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Is it necessary to request LOR in person?


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I graduated from Uni in Atlanta, Georgia in December of 2010 and did not intend to continue on to graduate school so I didn't request LOR. I've since moved back home to Los Angeles, CA and am beginning the process of applying to graduate programs. I have established rapport with three professors who I know for certain would remember me well, and would write me great letters of rec.

The advice I see online says it is best to schedule a meeting with the professor, give them materials etc...

I get that.

But I do not have a lot of money. If I absolutely have to take a trip to Atlanta to do this properly, I will scrape and scrounge for it. But if I could get away with doing this from Los Angeles that would be a great benefit.

Opinions? Is it absolutely imperative to meet with professors in person?

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Since you are no longer in the geographic area, there is no problem requesting recommendations via phone and email.

I emailed my recommenders as they are in CA and I am in Turkey. I opened with my name, dates attended and courses I took with them, followed by a request for a strong letter of recommendation. I apologized for not requesting in person, but then explained the geographic limitations. Finally, a sentence about what I am doing now.

If they accept, that is the time to reply with more information (CV, grad schools applying to, etc), you don't want to make your first email too long.

Also, don't forget to send them a hand written thank you note after.

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It would definitely be acceptable for you to e-mail or phone given the circumstances. Most of the times when we suggest people go in person, it's because it's very easy for them to do so, but for some strange reason (laziness? anxiety?) they still insist on sending an e-mail. Even when the person doesn't respond.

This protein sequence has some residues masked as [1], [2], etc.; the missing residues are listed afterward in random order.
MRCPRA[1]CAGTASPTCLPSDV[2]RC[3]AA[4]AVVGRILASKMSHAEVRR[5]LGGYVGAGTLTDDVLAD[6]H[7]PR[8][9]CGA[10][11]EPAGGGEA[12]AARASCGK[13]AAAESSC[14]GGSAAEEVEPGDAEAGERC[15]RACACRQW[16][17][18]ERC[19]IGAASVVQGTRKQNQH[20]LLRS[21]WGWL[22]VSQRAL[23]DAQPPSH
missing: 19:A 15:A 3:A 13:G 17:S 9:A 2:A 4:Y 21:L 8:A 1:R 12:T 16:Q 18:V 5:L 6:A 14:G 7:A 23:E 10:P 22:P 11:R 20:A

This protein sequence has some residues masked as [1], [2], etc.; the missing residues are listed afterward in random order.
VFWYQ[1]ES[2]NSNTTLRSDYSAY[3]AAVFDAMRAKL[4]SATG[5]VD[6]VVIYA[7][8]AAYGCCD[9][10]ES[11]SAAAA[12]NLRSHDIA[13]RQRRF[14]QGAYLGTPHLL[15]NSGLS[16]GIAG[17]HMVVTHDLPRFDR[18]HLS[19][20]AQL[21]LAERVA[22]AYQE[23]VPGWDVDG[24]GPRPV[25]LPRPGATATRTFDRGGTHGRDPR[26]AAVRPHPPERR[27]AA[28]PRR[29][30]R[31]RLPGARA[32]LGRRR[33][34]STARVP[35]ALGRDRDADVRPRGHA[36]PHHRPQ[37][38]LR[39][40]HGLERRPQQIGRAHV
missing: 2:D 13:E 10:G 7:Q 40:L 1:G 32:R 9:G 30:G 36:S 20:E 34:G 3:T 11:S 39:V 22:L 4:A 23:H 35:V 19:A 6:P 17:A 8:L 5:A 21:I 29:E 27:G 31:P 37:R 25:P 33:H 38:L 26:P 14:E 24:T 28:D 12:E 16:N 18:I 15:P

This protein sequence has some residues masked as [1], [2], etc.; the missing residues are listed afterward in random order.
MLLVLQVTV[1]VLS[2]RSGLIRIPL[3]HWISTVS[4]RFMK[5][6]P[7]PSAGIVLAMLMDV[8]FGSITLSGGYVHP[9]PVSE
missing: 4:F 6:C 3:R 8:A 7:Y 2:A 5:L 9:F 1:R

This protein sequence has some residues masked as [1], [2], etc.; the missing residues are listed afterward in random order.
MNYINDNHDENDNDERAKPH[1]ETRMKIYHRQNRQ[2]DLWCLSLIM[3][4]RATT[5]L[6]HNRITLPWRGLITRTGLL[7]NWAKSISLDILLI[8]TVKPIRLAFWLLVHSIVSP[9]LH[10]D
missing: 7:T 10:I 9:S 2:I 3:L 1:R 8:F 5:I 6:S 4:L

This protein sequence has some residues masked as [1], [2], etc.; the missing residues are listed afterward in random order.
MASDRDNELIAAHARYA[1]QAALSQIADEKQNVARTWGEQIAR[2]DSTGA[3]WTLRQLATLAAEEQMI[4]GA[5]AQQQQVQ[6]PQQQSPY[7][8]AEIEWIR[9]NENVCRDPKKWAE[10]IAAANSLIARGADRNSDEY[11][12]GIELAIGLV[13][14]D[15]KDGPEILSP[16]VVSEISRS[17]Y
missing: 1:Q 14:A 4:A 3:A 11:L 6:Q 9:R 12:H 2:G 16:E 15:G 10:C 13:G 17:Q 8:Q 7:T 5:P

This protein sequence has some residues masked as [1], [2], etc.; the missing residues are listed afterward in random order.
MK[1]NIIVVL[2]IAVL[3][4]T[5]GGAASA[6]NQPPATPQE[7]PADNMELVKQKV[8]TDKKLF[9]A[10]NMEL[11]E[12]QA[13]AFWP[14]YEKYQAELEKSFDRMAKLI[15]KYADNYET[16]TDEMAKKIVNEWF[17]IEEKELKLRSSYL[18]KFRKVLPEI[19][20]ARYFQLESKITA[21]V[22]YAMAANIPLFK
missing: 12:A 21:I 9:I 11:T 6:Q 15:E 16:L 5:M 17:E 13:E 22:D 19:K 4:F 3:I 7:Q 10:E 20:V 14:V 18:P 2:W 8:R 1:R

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Email is absolutely fine. I dont know why anyone would suggest otherwise. Dropping by unannounced is rude as professors are busy people, and with this in mind, they are hardly going to be free to have a conversation on the phone.

What does that leave? Email. For the record, I got 6 professors to agree to write a recommendation via email. And two of my work colleagues, all via email.

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Dropping by unannounced is rude as professors are busy people, and with this in mind, they are hardly going to be free to have a conversation on the phone.

This is just a bit ridiculous. They're busy but they're not THAT busy that they can't speak to a student. Profs have offices and office hours for a reason.

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E-mail is actually preferable in many circumstances, regardless of geographic location. You'll, most likely, be submitting their information (and e-mail address) in the applications themselves, and consequently your LOR writers will receive the prompt electronically. Furthermore, it's a major benefit to establish a running dialogue via e-mail, as you'll be reminding them of deadlines and potentially sending them supplementary materials (such as SOP draft, resume, etc.).

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